How to Get Better at Meditation
How to Meditate for the Benefits (Having Healthier and Happier Lives)
When we first begin a meditation practice, it’s common to feel we’re no good at it. The mind wanders, we’re easily distracted, and we find it hard to practice daily. So, how do we get better at meditation?
Meditation is simple, but the practice is not easy. It’s challenging to make time for meditation if we aren’t yet clear about our intention for practice. And when we do take a moment to sit still and observe the mind, we find it’s quite busy! We may feel that just by trying to meditate the busy-ness of the mind gets worse. More likely, it’s that we’re finally noticing. If we can stick with the practice, we can get better at meditation over time. But what does it really mean to be good at meditation?
Our meditation progress can be measured in infinite ways. Most importantly, are we realizing benefits? The benefits of meditation include better sleep, less stress, minimized anxiety, greater emotional intelligence, improved relationships and generally healthier and happier lives.
To reap these benefits we first have to meditate. It may seem obvious, but even if we know meditation is good for us, it’s not always easy to do it. Once we make time, we need to choose a meditation technique or a guide. The best meditation guide is us, although of course, it helps to learn the fundamentals from a trusted teacher. Next, we keep practicing. Getting better at meditation is a lifelong journey.
Whether you want to know how to meditate without a guide, how to stop overthinking, or how to get into deep meditation, the following tips can help!
Tips To Help You Meditate Better
The following aren’t just tips for meditation beginners, even seasoned practitioners sometimes need reminders. In fact, it’s when our meditation practice really starts working that we often make the mistake of letting it go. But cultivating a steady, spacious mind takes ongoing practice. And so, our tips begin with advice on how to meditate every day.
- Find the right motivation
Understanding our motivation can help us practice meditation more consistently. Are we meditating for the evidence-based benefits we’ve read about, or are we seeking a spiritual meditation practice that can take us to enlightenment? It can be both.
- Set up a home meditation space
Dedicating a physical, at-home space to meditation can make it easier to just go there, sit, and practice. You need no fancy altar, artwork or incense, unless of course you want to. All that’s required is a comfortable chair or cushion in a quiet place.
- Practice first thing in the morning
There’s no single best time to meditate, but for most people, mornings have a calm and quiet energy that can be conducive to practice. It can be challenging to return to stillness once we’re up and running with the day’s work. Plus, meditating first can help pave the way for greater awareness throughout the day.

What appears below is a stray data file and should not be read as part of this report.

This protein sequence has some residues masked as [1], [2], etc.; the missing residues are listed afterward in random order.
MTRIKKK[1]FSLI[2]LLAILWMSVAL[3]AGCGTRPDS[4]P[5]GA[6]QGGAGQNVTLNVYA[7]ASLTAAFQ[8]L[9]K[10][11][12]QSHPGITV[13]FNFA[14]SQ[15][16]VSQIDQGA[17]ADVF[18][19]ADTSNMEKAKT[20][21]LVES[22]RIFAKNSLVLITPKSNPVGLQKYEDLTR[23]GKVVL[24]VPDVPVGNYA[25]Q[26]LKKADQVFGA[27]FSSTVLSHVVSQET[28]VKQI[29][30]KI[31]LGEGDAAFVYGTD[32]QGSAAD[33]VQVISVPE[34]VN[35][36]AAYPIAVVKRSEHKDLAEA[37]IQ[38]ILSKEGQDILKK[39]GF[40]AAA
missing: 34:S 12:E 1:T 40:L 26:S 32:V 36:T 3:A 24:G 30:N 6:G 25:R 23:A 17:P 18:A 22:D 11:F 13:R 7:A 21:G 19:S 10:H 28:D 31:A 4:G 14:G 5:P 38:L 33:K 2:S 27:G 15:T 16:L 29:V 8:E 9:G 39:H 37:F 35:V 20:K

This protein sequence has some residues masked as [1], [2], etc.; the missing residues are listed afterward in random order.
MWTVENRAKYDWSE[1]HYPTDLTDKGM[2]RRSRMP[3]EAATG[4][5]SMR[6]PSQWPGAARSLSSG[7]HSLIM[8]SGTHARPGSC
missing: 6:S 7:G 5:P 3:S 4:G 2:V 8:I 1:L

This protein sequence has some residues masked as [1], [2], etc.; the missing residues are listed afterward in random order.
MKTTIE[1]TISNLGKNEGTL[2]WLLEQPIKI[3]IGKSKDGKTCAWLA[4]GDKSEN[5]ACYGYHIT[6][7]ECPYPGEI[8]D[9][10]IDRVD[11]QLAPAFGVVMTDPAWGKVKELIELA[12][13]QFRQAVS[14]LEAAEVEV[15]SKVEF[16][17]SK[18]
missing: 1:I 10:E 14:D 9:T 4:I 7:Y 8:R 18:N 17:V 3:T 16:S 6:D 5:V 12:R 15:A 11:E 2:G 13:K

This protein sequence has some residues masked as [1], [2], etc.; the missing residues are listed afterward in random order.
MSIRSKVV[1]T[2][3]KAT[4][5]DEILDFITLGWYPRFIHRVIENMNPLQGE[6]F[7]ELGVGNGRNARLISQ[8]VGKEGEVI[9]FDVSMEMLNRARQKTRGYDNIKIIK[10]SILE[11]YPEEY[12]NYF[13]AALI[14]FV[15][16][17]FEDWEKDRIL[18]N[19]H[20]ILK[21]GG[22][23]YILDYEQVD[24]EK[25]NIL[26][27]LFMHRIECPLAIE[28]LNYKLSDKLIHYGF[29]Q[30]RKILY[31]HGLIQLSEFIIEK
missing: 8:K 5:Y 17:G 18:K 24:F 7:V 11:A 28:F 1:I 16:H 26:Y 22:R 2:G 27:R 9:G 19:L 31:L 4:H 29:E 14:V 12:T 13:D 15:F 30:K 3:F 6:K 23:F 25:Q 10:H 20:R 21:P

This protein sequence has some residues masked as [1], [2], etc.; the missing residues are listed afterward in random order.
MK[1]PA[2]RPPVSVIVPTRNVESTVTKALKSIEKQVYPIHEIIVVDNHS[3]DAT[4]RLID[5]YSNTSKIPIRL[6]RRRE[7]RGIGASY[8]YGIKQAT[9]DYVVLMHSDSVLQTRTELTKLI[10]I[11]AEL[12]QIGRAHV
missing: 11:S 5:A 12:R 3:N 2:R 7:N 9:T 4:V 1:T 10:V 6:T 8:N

- Meditate daily, even if just for five minutes
A consistent meditation practice transforms our habits from unhelpful to beneficial ones. Meditation itself is just one skillful habit. To build this habit, consistency is more important than duration. So, if five minutes is all you can fit in, don’t let that be an excuse not to meditate.
- Meditate in bed, only if you need to
Meditation techniques for beginners often include sleep meditation. A sleep meditation practice can be beneficial, but don’t make it your only practice. Partner sleep meditations with practices that invite you to stay alert and awake.
- Choose a path and stay on it
Many people learn meditation piecemeal from multiple sources. But it is important to experience a complete, authentic meditation training if you really want to inform and advance your practice. Choosing a single path and sticking to it is just one meaning of taking refuge.
- Start with a solid foundation
The best way to begin is at the beginning, by cultivating a strong foundation. For example, mindfulness meditations help stabilize the mind, making awareness practices more accessible. There’s nothing gained by skipping ahead. If we’re not ready, we won’t have access to insight.
- Learn to overcome obstacles
There’s no doubt we will face obstacles to meditation, both during and outside formal practice. Awareness and understanding of common hindrances can help us notice them as they arise and more skillfully work to overcome them.
- Practice self-compassion
It’s a common misconception that to get better at meditation means to meditate perfectly, no longer experiencing thought, emotion or distraction during practice. But thoughts and emotions are part of life. As distractions arise, do your best to apply compassion. Observe as your relationship to distraction changes.
Getting better at meditation looks differently for everyone. But it can help to remember that ultimately, we don’t meditate to get better at meditation, but to get better at life. If you’re striving or hoping for perfection in your practice, notice if that’s making you happier. Chances are, it’s not. The best advice then, for getting better at meditation may just be to let go of the goal and relax.